Did you know? That the first entirely CGI sequence in movie history was in 1981's The Wrath of Khan? That the film is credited as resurrecting the Star Trek franchise? That it helped launch the nascent VHS format's adoption in homes? If you didn't, then you didn't read this article. Thanks goes to Alientraveller and Protonk for fixes and reviews as well as Ruhr for providing helpful comments as always at peer review. -Der Wohltemperierte Fuchs(talk) 13:20, 29 October 2008 (UTC)
Images all check out: the 2 non-frees are appropriate and rationaled, Roddenberry's is free with appropriate notification of such. --MASEM 18:32, 29 October 2008 (UTC)
Comment. I won't have time for a more in depth review until the weekend, but for now have a quick look through for overlinked terms. Do we really need to know what a television series is? :) SteveT • C 19:34, 29 October 2008 (UTC)
Sorry, I ran through everything besides the lead. I did another run-through and removed a few more linkies. Der Wohltemperierte Fuchs(talk) 20:09, 29 October 2008 (UTC)
quick comment also - groovy read. I'm glad to see a variation in references (not just one good source and some simple other links). Readability off the toollink is maybe a touch high, but I don't think worth fussing. If individual sentences and paragraphs are evaluated for clear prose that will likely adjust those numbers.--Rocksanddirt (talk) 19:41, 29 October 2008 (UTC)
How are you determining what's a good result on the readability tool? Feel free to take to my talk if you think it not relevant for this page. SteveT • C 19:45, 29 October 2008 (UTC)
I was just thinking that a gradelevel readability of mid-US highschool is a bit high, general readability newspapers and magazines aim for about 7th/8th grade level. Makes it more accessible to a broader spectrum of readers. Not something that should be taken as an oppose to FAC for the article though. --Rocksanddirt (talk) 22:40, 29 October 2008 (UTC)
Comment - That's a terrible picture of Gene Roddenberry, or rather the back of someone's head. In this particular case I would prefer to see a fair use image or no image at all, rather than such a poor quality photo. Kaldari (talk) 23:16, 29 October 2008 (UTC)
Could you crop out the someone-else's-head? Giggy (talk) 23:27, 29 October 2008 (UTC)
If the source image was of high-enough resolution, I would probably have photoshopped out that stuff, but as it is that's infeasible given the position. I'm trying to get a free picture of Nicholas Meyer, but no one has responded back to me yet (If I did get it, I would probably replace the gene shot.) Der Wohltemperierte Fuchs(talk) 23:48, 29 October 2008 (UTC)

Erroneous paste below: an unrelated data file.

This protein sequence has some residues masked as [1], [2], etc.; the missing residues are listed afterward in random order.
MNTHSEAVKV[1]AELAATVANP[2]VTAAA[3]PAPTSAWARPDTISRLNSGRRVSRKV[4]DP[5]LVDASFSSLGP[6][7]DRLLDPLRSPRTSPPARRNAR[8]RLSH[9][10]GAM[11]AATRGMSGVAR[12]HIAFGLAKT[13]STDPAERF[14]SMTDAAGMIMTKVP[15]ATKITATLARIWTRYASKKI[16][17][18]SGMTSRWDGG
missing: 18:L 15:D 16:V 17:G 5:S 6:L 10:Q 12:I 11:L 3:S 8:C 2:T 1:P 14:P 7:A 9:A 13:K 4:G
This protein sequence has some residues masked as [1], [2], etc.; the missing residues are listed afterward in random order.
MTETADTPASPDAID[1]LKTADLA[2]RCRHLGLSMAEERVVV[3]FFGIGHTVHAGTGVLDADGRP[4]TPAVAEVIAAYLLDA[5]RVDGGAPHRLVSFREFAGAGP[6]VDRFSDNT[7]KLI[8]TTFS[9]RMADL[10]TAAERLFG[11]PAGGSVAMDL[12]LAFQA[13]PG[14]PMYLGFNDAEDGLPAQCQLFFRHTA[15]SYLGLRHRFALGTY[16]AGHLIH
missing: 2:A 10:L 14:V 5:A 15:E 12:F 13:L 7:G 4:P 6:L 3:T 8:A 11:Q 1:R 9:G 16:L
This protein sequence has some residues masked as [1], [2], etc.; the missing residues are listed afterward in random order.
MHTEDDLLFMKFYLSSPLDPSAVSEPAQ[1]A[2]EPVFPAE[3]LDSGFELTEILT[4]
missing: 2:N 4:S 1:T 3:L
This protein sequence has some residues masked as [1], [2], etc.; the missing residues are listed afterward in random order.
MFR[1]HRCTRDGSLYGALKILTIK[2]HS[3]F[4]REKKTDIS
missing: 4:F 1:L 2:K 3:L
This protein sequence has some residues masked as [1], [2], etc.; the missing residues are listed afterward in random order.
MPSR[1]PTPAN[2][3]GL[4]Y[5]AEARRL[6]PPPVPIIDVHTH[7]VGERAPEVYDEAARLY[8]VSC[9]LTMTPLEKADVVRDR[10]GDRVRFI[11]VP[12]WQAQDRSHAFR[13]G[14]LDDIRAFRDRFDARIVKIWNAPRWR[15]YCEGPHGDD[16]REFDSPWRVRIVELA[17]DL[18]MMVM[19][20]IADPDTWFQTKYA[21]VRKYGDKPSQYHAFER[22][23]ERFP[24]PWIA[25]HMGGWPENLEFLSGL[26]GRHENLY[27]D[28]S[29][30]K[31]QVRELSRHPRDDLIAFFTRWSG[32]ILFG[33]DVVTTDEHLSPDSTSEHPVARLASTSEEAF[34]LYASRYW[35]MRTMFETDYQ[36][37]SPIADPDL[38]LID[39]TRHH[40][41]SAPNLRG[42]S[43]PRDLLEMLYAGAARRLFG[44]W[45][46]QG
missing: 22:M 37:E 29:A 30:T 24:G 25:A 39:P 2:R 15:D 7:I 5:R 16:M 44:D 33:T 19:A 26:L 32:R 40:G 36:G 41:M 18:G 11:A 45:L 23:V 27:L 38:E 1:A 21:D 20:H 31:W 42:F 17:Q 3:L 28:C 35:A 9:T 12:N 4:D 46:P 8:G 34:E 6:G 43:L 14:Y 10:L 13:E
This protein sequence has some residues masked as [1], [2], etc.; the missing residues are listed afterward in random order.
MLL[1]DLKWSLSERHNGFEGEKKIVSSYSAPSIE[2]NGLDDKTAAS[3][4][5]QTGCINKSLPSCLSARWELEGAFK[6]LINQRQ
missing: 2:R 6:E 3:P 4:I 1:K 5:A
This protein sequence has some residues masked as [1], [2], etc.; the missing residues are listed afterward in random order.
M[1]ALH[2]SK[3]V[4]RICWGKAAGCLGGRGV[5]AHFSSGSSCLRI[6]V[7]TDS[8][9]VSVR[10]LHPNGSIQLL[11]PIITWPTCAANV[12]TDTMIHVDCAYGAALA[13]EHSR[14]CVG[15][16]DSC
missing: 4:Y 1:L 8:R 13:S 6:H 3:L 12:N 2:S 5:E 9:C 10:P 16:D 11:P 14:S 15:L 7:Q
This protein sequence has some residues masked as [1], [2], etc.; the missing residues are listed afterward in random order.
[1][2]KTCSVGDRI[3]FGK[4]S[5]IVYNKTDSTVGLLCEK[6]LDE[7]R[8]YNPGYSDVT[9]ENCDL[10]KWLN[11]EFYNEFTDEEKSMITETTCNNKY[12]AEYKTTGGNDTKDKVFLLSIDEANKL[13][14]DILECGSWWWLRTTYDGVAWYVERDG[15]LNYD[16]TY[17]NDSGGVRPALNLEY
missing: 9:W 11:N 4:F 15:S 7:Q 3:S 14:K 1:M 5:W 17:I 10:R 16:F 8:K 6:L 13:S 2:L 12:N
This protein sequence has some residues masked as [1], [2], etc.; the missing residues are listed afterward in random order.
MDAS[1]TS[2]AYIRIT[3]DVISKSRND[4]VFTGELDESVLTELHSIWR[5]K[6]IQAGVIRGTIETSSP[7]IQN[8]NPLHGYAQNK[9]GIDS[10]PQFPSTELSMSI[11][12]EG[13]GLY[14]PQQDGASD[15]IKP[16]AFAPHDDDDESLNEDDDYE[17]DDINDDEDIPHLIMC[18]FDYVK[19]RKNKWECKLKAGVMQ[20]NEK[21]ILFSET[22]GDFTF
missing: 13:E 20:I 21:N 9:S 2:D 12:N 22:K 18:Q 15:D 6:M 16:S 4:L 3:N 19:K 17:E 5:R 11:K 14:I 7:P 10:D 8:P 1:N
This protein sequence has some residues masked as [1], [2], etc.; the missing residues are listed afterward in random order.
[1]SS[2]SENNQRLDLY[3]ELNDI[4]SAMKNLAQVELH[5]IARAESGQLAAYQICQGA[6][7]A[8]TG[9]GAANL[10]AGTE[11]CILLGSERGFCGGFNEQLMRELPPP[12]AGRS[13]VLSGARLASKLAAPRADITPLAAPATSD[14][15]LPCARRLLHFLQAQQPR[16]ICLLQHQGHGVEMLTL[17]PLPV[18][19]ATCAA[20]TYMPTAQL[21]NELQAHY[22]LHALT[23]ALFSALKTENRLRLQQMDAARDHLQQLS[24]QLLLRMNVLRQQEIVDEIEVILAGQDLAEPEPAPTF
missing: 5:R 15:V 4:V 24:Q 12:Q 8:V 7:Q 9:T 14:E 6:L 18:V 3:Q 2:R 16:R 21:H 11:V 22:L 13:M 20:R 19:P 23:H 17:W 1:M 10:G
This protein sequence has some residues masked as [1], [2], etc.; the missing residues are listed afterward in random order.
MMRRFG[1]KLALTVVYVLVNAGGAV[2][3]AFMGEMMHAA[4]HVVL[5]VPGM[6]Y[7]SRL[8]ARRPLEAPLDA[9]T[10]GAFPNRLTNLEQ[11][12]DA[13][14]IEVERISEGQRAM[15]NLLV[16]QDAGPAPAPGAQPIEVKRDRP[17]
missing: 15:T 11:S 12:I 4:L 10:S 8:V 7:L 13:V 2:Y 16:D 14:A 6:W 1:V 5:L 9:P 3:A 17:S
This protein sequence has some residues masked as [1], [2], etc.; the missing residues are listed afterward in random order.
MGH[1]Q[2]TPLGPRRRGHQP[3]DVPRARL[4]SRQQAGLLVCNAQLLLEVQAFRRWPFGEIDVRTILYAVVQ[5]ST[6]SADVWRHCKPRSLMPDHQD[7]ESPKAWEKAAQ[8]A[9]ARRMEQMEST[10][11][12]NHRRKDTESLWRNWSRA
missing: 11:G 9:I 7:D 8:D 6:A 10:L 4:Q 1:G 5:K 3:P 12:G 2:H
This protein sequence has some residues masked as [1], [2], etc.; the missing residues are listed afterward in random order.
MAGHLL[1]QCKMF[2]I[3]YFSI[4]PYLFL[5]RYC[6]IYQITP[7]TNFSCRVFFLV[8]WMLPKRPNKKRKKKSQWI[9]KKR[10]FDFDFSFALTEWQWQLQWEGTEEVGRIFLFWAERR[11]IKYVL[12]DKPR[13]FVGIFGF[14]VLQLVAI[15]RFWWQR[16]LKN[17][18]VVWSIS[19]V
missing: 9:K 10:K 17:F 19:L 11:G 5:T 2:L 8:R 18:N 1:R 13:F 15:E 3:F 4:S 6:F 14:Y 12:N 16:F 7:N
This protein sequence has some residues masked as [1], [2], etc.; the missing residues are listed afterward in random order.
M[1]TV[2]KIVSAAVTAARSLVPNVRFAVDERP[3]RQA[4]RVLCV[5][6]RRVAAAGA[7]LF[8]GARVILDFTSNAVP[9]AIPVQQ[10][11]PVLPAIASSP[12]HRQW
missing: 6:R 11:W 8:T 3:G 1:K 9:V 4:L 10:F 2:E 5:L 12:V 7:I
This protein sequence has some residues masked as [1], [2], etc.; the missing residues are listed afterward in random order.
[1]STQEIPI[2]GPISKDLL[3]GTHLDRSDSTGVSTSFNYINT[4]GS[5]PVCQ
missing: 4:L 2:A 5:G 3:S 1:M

Comments I have some concerns about there being sufficient context for the unfamiliar reader. Now, I for one have seen this film many times, and am familiar with the Star Trek franchise, as I assume the primary editors of this article are as well. But it's important to make sure you aren't assuming too much of the readers. For example, the year of release wasn't even mentioned in the lead; I had to add it. There's other problems in the lead. Who's Kirk? Is he the protagonist? The lead makes it seem like Khan is the main character, when he isn't. Who plays Kirk? The character and death of Spock is mentioned an entire paragraph before the actor who played him is. Try and find someone who's unfamiliar with the topic and ask them to go through the article and give you feedback on its accessability. WesleyDodds (talk) 08:18, 30 October 2008 (UTC)
Oppose; I think the prose could do with another pass to eliminate redundancies and ambiguities. Examples and other issues follow; none are unfixable during the lifetime of this FAC. Please take any seemingly-snarky comments as being firmly tongue-in-cheek:
Strike both. SteveT • C 18:17, 30 October 2008 (UTC)
Missing information that's included in most, if not all, film articles: in which year was the film made and released? Who stars?
Almost done. The new wording ("based on the Star Trek science fiction television series, released in 1982 by Paramount Pictures") makes it sound as if the series was released in 1982. An "and was" after the comma might do the trick. SteveT • C 18:17, 30 October 2008 (UTC)